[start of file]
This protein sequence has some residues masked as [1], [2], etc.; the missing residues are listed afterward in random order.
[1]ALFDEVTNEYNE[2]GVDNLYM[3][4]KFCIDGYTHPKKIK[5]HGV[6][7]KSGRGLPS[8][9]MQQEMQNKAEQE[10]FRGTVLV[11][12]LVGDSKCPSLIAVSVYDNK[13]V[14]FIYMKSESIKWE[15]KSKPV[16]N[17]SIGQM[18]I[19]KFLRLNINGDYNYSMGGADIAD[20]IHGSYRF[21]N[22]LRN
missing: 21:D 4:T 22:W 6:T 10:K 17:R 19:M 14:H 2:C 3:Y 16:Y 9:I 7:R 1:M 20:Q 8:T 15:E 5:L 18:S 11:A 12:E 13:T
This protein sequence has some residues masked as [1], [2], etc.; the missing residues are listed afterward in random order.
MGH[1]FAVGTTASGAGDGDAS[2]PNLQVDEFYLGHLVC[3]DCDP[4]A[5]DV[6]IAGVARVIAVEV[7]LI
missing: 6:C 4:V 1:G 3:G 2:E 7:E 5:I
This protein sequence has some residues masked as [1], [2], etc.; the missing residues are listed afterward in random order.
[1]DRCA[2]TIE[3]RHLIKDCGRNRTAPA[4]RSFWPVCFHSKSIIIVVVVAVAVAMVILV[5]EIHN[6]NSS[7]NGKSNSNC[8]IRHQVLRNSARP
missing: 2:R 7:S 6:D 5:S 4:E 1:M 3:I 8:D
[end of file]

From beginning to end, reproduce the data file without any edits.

This protein sequence has some residues masked as [1], [2], etc.; the missing residues are listed afterward in random order.
[1]ALFDEVTNEYNE[2]GVDNLYM[3][4]KFCIDGYTHPKKIK[5]HGV[6][7]KSGRGLPS[8][9]MQQEMQNKAEQE[10]FRGTVLV[11][12]LVGDSKCPSLIAVSVYDNK[13]V[14]FIYMKSESIKWE[15]KSKPV[16]N[17]SIGQM[18]I[19]KFLRLNINGDYNYSMGGADIAD[20]IHGSYRF[21]N[22]LRN
missing: 21:D 4:T 22:W 6:T 10:K 17:R 19:M 14:H 2:C 3:Y 16:Y 9:I 7:R 1:M 20:Q 8:T 15:E 5:L 18:S 11:A 12:E 13:T
This protein sequence has some residues masked as [1], [2], etc.; the missing residues are listed afterward in random order.
MGH[1]FAVGTTASGAGDGDAS[2]PNLQVDEFYLGHLVC[3]DCDP[4]A[5]DV[6]IAGVARVIAVEV[7]LI
missing: 6:C 4:V 1:G 3:G 2:E 7:E 5:I
This protein sequence has some residues masked as [1], [2], etc.; the missing residues are listed afterward in random order.
[1]DRCA[2]TIE[3]RHLIKDCGRNRTAPA[4]RSFWPVCFHSKSIIIVVVVAVAVAMVILV[5]EIHN[6]NSS[7]NGKSNSNC[8]IRHQVLRNSARP
missing: 2:R 7:S 6:D 5:S 4:E 1:M 3:I 8:D